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Biden cites delays, cost when asked about Medicare for All veto

Biden cites delays, cost when asked about Medicare for All veto
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Joe BidenJoe BidenBiden says GOP senators have called to congratulate him Biden: Trump attending inauguration is 'of consequence' to the country Biden says family will avoid business conflicts MORE pointed to "delays" and "cost" when asked in a new interview if he would veto a "Medicare for All" proposal championed by Sen. Bernie SandersBernie SandersFormer Sanders press secretary: 'Principal concern' of Biden appointments should be policy DeVos knocks free college push as 'socialist takeover of higher education' The Hill's 12:30 Report — Presented by Capital One — Giuliani denies discussing preemptive pardon with Trump MORE (I-Vt.), his rival in the Democratic presidential primary, if elected to the White House.

"Veto question. Let’s flash forward. You’re president. Bernie Sanders is still active in the Senate. He manages to get Medicare for All through the Senate in some compromised version, the Elizabeth WarrenElizabeth WarrenSchwarzenegger says he would 'absolutely' help Biden administration Disney chair says he would consider job in Biden administration if asked Despite veto threat, Congress presses ahead on defense bill MORE version or other version. Nancy PelosiNancy PelosiBiden backs 0B compromise coronavirus stimulus bill US records over 14 million coronavirus cases On The Money: COVID-19 relief picks up steam as McConnell, Pelosi hold talks | Slowing job growth raises fears of double-dip recession | Biden officially announces Brian Deese as top economic adviser MORE gets a version of it through the House of Representatives," MSNBC's Lawrence O’Donnell asked the former vice president late Monday. "It comes to your desk. Do you veto it?"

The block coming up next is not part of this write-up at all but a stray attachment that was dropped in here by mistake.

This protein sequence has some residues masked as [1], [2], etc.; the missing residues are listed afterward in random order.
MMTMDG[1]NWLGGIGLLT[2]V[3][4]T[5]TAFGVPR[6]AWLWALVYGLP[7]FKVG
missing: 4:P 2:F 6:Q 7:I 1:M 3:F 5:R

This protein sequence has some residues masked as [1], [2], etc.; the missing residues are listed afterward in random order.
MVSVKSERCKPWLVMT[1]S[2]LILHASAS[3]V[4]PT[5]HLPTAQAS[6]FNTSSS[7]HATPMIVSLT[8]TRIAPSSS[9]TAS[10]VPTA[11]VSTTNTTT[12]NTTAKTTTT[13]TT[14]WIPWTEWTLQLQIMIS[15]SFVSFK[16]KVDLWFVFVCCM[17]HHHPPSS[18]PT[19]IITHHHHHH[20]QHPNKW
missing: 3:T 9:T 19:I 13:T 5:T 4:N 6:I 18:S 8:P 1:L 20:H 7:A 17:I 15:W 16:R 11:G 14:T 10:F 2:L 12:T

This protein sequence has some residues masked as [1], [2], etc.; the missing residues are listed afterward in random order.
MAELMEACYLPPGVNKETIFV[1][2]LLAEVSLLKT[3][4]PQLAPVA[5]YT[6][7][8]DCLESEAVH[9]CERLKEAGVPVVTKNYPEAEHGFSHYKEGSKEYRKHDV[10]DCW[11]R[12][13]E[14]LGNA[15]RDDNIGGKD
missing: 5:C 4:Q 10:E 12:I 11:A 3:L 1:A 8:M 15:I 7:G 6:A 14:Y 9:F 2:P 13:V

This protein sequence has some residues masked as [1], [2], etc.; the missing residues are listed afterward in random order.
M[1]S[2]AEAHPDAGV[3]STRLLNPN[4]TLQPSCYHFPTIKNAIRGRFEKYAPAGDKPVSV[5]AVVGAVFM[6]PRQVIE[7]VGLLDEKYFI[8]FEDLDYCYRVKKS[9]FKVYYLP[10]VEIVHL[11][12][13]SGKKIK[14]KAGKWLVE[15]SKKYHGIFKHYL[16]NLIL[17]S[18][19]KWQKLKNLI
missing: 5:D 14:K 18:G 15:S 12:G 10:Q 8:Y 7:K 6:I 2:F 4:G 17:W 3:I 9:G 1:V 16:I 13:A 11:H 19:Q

“I would veto anything that delays providing the security and the certainty of health care being available now. If they got that through in by some miracle or there’s an epiphany that occurred and some miracle occurred that said, OK, it’s passed. Then you got to look at the cost,” Biden responded. 

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Biden also said he would want to know how lawmakers expected to pay for the proposal, which he said would cost “$35 trillion.” 

“Look, my opposition isn’t to the principle that there should be — you should have Medicare. I mean, I — look, everybody — health care should be a right in America. My opposition relates to whether or not, A, it’s doable, two, what the cost is, and what the consequences for the rest of the budget are,” Biden said.

“How are you going to find $35 trillion over the next 10 years without having profound impacts on everything from taxes for middle class and working class people as well as well as the impact on the rest of the budget?” he asked. 

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Sanders’s plan is estimated to cost $30 trillion over 10 years. The progressive has cited a study from Yale University that found his plan would lower health costs by $450 billion a year.  

Voters in six states will cast ballots in the Democratic presidential primary on Tuesday. Biden holds a slight lead over Sanders in delegates after a strong showing on Super Tuesday last week.

The former vice president built a double-digit lead over Sanders nationwide among likely Democratic voters in a CNN poll released Monday. The poll found that 52 percent of voters said they wanted Biden to win the nomination, while 36 percent chose Sanders.